“Emergency decrees enabled torture in detention”

Human Rights Watch (HRW), in a report released today, stated that there is torture and ill-treatment in police custody, since the key safeguards against torture and ill-treatment are excluded from the decrees that were issued after the coup attempt in July.

The report titled as "A Blank Check: Turkey’s Post-Coup Suspension of Safeguards Against Torture" consists of 47 pages and reveals how the state of emergency decrees violate the rights of the detainees. 

The report includes details of 13 cases, where violations like stress positions, sleep deprivation, severe beating, sexual abuse and threat of rape.

Hugh Williamson, director of HRW Europe and Central Asia division, stated: “By removing safeguards against torture, the Turkish government effectively wrote a blank check to law enforcement agencies to torture and mistreat detainees as they like. The cases we have documented seem to indicate that some have done just that. Turkey’s government should reinstate these crucial safeguards now.”

During the research for issuing this report, HRW interviewed with more than 40 lawyers, human rights activists, former detainees, medical personnel and forensic specialists.


-A lawyer from Ankara told how one of her clients, an officer suspected of involvement in the failed coup, was treated in the Ankara Security Directorate during interrogation:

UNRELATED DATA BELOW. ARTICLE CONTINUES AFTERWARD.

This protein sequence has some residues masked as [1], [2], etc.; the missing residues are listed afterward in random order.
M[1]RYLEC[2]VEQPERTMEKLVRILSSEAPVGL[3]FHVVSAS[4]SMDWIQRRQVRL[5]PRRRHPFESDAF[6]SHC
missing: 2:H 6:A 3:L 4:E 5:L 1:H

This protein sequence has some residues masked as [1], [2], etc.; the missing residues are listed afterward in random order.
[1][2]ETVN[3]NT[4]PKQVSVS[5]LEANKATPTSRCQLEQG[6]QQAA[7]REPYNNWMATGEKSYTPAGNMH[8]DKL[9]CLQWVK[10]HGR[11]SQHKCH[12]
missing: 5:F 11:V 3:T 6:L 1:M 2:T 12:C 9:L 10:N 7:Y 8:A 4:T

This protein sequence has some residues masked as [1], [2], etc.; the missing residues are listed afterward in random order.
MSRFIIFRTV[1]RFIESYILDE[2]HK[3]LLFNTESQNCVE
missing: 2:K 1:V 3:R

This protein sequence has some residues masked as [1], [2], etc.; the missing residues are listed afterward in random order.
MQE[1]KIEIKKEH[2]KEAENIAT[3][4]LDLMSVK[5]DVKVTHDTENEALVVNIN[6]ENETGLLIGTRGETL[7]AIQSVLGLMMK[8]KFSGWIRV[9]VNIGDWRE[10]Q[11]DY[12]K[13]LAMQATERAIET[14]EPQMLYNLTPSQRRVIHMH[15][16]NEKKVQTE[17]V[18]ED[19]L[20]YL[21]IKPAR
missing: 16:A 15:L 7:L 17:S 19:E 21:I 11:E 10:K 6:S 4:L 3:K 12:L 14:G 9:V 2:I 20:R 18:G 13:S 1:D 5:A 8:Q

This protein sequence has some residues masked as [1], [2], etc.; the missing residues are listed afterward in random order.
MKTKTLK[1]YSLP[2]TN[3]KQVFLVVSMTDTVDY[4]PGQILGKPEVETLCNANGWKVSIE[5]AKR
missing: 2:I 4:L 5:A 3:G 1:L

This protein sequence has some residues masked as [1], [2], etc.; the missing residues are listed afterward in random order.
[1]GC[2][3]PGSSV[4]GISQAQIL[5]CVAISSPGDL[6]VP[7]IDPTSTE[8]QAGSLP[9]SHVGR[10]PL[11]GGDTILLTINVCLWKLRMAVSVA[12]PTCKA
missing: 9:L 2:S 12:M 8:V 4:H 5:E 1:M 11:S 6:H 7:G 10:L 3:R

"Several policemen were standing behind him. He was sitting on a chair in front of a table. To make him talk they whipped him with plastic strips that are normally used as hand-cuffs and punched him with their fists in the head and his upper body. He couldn’t do anything to protect himself as he was hand-cuffed.

At some point I just turned away. I don’t know how many times they hit him. I couldn’t look at it anymore. I knew I couldn’t do anything to stop it. In the end he gave a statement..."

-Eyüp Birinci told how he had been treated in police custody in a statement given to the prosecutor:

"My eyes were blindfolded. I felt there were three or four people in the room. But it was the police chief who detained me that spoke… 'Tell us what you know, what’s your business in Antalya,' he said as they stripped me naked… The police chief who detained me and whose name I don’t know began to slap me in the face and eyes…They beat me on the soles of my feet, on my stomach, then squeezed my testicles, saying things like they’d castrate me… They made me lie face down and twisted my left and right arms behind me… Then they turned me on to my back, wet my feet and began to beat them. Then they beat both arms with the baton. They wet my neck and beat me there….They even put the baton in my mouth and rotated it….They made me stand up and they punched me with fists. They punched my stomach for several minutes, each time telling me to stand up straight."

-İ.B. wrote an account for his lawyer of what had happened in police custody at the Vatan Street Security Directorate from prison: